kaluza klein mornings
For those of us who often wake up in the morning feeling as if we have slipped into a Kaluza-Klein state, there is only one cure. It is to run, & run off-road (preferably in the rain). The smell of wet oak trees will bring you back to the world in two & a half minutes. Although, in addition, you might have to play Ringer by 4Tet as you go; or given extreme conditions, quote copiously from Denis Johnson to yourself. “He feared he might be living out some myth of seeking the goddess beyond the pale, entering the realm, being changed into one of its denizens, every footstep forward changing the shape of his soul, and every form of her dissolving as he approached.” [Resuscitation of a Hanged Man, buy it.] The only thing I still miss–& it goes through & through me on a wet morning–is running with the smell of moorland.
So thank you, S.
Meanwhile, Larry at OfBlog has a quote from Richard Morgan with which I agree very wholeheartedly, although I’d add that despite their subject matter many “mainstream” novelists, from Nemirovksy to Eggers, have less a bleak view of life than a subtle one, which tends to take in its ups & downs. A knack that many “mainstream” readers have also cultivated, using ordinary life as a model. Good luck to Richard with his arguments for a realistically human view of humanity. I’ve been making them for many years & no one in f/sf has paid the slightest attention.
That’s it! In a nutshell!
It’s not a bleak view, it’s a realistic view of the subtleties of ordinary life – that’s what counts, that’s what we as artists should explore.
And it is an exploration – we create to find out what it is we’re creating and why, not because we already know the answers but precisely because we don’t… And how boring would that be anyway, for example, to write a book about something you already understand? Fuck me rigid, I cant imagine anything more pointless (and that’s including Coldplay in this equation!)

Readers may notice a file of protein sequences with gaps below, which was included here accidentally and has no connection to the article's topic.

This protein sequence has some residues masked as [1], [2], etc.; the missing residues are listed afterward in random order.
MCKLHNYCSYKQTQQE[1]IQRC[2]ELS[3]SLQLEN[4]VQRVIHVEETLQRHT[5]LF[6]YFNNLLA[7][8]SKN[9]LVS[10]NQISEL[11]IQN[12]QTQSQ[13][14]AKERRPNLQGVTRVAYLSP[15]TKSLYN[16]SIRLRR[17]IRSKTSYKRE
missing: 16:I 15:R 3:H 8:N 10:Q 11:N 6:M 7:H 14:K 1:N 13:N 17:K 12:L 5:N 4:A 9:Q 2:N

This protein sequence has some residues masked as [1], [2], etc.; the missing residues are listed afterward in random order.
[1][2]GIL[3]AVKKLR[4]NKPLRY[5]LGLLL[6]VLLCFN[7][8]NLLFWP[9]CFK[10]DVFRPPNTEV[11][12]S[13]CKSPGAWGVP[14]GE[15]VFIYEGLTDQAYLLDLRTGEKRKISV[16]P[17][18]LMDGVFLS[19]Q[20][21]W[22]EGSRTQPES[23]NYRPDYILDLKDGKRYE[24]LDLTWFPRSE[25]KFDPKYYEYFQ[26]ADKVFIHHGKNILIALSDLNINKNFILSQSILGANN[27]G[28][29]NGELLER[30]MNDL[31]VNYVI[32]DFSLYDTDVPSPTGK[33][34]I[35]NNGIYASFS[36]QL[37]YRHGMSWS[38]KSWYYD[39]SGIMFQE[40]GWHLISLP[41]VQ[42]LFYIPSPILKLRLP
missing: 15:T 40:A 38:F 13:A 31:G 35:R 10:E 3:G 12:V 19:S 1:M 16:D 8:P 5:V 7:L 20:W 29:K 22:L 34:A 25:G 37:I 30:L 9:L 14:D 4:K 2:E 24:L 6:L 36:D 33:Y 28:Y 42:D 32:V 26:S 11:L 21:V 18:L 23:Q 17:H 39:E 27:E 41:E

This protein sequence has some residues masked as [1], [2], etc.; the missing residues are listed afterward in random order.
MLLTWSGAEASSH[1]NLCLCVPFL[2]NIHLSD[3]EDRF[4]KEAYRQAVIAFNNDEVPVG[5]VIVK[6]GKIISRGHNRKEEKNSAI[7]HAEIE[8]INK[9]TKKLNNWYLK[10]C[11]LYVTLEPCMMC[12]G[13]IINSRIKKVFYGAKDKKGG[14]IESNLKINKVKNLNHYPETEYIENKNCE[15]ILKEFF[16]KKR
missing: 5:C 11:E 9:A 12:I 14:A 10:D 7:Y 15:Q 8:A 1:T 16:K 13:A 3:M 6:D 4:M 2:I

Our desires, our insecurities, our uncertainties, our confusions, our constant and conflicting changes of mind, the fact we pretty much never see ourselves as others see us – these are what make us human, and this is how life is lived… Should that therefore not be our one and only subject?
Good art asks questions, only bad art gives us the answers.
…Jeeeeez, I better lay off the cough-medicine in future!
Kind of you, Mike – thanks.
I think you underestimate the impact of the arguments you spent so much time making, though. Attention was duly paid, and ploughed in – and the fruits of it are there hanging low for all to see in the orchards of Farmers Banks, Mieville, Robson, Hand et al. I have in fact grown the odd row of strawberries from it myself – the Altered Carbon harvest would have been a good deal thinner on the ground without fertiliser out of sacks marked The Centauri Device, Viriconium and The Ice Monkey…..
Hi Richard. Good. I’m glad. But it still needs saying–& doing, too–& it’s good to see you at work, transgressing stuff.
In a comment on my “reduced territories” post, above, Lara Pawson describes the pursuit & exploration of extreme states as a valuable locator of the boundaries of the human. Sontag et al, fiction as transgression, & transgression as having a kind of alchemical or transformative value for cultures. It took me a long time to see that the kind of humanist naturalism I admire in a writer like Bates or Nemirovsky has to be well separated from that, but that as gestures or methodologies they don’t invalidate one another. One thing they have in common, we never see enough of either in f/sf…
[…] a comment » M John Harrison feels he is beating his head against a brick wall: Good luck to Richard [Morgan] with his arguments for a realistically human view of humanity. […]